Neil Jacobs' Gypsy Vamps -

Neil Jacobs' Gypsy Vamps

It’s an enduring romantic image of the troubadour: traveling folk singer—12-string in hand—wanders the countryside like a gypsy bringing his songs to the people. For Neil Jacobs, it’s an accurate career description, only the folk music is of Eastern European origin, and the countryside is in Spain, Hungary, and even the war-ravaged Balkans and refugee camps of the former Yugoslavia. For more than 25 years, Ohio native Jacobs has circumnavigated the globe performing his exotic hybrid of gypsy jazz, flamenco, and Eastern European folk on solo 12-string guitar, and releasing several genre-blending CD’s, including 2001’s American Gypsy, and his latest, Secret Places [Adena].
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Why did you choose the 12-string as your primary instrument?

It’s a portable orchestra. I can make it sound like a piano, an accordion, or an entire string section just by altering my picking technique or changing chord voicings. I can’t play scales as fast or bend strings as easily as on a 6-string, but that’s fine, because I’m more interested in composing arrangements than I am in playing solos. A ringing 12-string has this rich set of overtones that open my ears to a world of ideas for voicings and contrapuntal lines.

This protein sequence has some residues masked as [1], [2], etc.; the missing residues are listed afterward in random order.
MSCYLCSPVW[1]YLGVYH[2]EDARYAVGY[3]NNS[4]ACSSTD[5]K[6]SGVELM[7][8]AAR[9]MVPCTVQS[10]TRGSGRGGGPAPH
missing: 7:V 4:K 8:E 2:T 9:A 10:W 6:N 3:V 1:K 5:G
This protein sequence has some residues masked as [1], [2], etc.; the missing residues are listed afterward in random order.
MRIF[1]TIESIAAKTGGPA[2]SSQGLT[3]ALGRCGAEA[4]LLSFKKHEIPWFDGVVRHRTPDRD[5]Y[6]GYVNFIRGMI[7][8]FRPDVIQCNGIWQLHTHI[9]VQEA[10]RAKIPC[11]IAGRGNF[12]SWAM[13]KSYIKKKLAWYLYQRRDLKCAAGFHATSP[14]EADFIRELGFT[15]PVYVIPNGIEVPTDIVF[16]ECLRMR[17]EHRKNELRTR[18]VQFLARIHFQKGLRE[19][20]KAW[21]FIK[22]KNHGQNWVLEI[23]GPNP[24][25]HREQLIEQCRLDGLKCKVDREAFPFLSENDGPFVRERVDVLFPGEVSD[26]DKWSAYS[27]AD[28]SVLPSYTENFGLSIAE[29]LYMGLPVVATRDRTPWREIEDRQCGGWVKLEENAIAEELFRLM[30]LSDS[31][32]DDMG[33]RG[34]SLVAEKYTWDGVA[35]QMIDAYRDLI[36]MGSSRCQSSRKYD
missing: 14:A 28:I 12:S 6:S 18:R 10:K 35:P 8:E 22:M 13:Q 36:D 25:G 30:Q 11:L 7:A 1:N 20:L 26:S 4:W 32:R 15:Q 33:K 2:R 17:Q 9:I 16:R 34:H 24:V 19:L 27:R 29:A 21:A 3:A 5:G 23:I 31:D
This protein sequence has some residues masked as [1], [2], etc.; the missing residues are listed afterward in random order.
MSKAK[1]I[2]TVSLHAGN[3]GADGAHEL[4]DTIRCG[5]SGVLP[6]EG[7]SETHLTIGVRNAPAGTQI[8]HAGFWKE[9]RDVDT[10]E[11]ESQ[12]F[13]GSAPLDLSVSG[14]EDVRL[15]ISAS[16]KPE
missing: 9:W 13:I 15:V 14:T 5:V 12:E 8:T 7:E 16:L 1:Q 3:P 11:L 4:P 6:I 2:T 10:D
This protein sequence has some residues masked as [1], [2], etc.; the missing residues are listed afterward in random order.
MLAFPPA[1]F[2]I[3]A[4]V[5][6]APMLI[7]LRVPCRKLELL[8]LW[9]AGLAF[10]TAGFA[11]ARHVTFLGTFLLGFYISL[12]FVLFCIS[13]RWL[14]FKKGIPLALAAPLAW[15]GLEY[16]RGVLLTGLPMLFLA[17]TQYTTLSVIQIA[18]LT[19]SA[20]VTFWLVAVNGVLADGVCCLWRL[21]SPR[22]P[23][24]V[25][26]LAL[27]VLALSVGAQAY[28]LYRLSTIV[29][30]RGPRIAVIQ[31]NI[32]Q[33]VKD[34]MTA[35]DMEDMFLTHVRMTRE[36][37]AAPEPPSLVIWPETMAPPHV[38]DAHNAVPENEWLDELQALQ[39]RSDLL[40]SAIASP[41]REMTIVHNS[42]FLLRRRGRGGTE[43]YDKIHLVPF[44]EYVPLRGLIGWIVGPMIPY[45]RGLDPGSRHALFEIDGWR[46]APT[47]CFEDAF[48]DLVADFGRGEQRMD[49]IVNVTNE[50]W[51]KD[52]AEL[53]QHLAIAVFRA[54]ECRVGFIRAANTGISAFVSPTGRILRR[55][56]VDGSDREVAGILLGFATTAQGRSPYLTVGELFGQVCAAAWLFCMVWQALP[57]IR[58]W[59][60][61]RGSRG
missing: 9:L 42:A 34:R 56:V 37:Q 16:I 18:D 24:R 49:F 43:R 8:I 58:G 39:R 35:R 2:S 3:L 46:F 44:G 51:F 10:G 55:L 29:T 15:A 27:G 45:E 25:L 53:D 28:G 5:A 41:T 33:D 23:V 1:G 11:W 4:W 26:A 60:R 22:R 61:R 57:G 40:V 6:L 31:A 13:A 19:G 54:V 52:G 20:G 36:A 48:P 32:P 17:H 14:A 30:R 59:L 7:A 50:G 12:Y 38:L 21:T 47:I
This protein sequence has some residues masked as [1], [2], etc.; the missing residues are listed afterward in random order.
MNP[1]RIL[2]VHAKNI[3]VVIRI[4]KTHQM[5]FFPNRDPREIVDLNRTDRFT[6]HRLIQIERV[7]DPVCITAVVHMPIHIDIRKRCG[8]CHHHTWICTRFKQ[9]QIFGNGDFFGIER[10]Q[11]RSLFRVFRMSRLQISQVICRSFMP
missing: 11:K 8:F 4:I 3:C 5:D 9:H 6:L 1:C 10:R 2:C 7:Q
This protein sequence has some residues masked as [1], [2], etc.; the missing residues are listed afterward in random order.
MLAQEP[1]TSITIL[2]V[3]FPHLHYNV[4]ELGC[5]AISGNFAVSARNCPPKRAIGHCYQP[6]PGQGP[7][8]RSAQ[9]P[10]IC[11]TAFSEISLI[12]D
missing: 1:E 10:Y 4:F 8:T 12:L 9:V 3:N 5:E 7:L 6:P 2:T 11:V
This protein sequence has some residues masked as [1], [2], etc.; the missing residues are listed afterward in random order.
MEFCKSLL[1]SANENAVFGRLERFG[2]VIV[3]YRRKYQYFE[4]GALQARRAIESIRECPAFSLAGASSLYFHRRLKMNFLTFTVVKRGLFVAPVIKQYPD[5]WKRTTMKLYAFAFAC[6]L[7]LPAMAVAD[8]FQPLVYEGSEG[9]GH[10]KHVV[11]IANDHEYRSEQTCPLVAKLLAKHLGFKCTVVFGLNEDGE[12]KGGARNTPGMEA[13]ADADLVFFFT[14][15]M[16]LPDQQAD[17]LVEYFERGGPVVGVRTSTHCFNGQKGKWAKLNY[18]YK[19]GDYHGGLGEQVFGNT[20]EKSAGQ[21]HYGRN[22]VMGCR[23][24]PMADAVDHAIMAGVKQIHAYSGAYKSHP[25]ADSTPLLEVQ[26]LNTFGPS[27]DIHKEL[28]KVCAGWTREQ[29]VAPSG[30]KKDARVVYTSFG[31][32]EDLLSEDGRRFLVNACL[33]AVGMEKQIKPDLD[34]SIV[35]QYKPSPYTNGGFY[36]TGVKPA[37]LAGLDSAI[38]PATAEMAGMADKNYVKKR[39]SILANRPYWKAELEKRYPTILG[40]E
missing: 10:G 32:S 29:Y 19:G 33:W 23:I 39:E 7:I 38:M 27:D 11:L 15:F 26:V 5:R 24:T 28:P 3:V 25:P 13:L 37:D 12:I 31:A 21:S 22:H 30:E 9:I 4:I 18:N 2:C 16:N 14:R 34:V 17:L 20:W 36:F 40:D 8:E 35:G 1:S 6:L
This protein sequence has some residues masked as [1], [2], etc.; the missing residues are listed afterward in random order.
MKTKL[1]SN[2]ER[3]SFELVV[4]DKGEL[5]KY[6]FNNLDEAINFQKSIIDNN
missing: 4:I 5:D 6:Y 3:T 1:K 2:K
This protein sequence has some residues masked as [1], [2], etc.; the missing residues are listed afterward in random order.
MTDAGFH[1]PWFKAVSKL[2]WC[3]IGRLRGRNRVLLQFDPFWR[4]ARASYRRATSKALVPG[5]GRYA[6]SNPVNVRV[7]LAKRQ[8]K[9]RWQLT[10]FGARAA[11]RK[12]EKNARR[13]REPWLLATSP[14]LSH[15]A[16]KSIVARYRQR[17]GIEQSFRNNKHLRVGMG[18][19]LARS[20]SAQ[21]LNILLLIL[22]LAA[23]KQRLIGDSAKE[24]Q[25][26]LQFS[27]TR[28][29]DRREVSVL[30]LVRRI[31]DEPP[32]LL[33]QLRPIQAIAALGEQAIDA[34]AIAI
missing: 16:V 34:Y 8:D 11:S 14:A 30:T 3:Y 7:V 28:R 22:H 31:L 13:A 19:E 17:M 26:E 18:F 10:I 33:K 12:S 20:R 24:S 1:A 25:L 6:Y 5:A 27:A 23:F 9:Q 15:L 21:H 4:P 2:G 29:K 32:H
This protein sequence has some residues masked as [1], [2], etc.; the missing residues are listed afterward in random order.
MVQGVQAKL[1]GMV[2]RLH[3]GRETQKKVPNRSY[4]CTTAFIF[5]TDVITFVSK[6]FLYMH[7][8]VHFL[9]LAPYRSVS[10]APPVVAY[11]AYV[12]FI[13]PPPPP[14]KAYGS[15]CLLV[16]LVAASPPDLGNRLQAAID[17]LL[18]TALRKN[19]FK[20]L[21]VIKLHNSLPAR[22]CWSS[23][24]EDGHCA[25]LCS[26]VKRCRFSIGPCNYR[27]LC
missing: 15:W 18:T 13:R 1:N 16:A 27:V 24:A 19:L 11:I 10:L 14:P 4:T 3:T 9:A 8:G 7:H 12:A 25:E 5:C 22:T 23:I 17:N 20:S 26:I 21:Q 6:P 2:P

On “Singing Dunes” and your arrangement of Ravel’s “Bolero,” it really does sound like two separate instruments—one playing the ostinato bass and one playing the melody line. How do you manage that on one guitar?

I’m using a pick on the lowest strings and muting them with my palm to get the bass notes. For the melody, I’ve assigned the middle finger to the third course, my ring finger to the second course, and my pinky to the first course. I actually play a lot with my pinky, and I’ve learned to voice melody lines up and down one course in a linear fashion. I suppose it’s different than how most guitarists—even fingerstyle ones—play, but because I’m completely self-taught and play this way all the time, the technique seems pretty basic to me. It came from a desire to work out cohesive arrangements, not from a need to be technically clever.

Is there anything unusual about how your guitars are tuned or strung?

I don’t use radically altered tunings, as I find you can orchestrate a lot with just a few small changes. For example, on “Bolero,” I pitch the two lowest courses down to D and G. Instead of doubling the G at the octave, though, I string it so it’s in unison. As the song is in G, it really helps the ostinato bass line resonate. I set one guitar up with silk and steel strings for more intricately fingerpicked songs like “Train to Zanzibar,” but when I’m strumming hard I prefer the resonance of bronze-coated steel strings.

You often accompany the American Balkan music dance ensemble Zivili. How has that influenced your own compositions?

In Balkan folk there is a strong connection between music and dance. They love these odd-meter rhythms broken down into groups of twos and threes that really slam the hell out of the downbeats. Playing a traditional one-two-three, one-two, one-two breakdown of seven is as normal to me as playing in four, and I’ve written a lot of things in that meter. There is something about the way these kinds of phrases fall in on themselves—combined with the bittersweet melodies that float between major and minor sonority—that I find mesmerizing!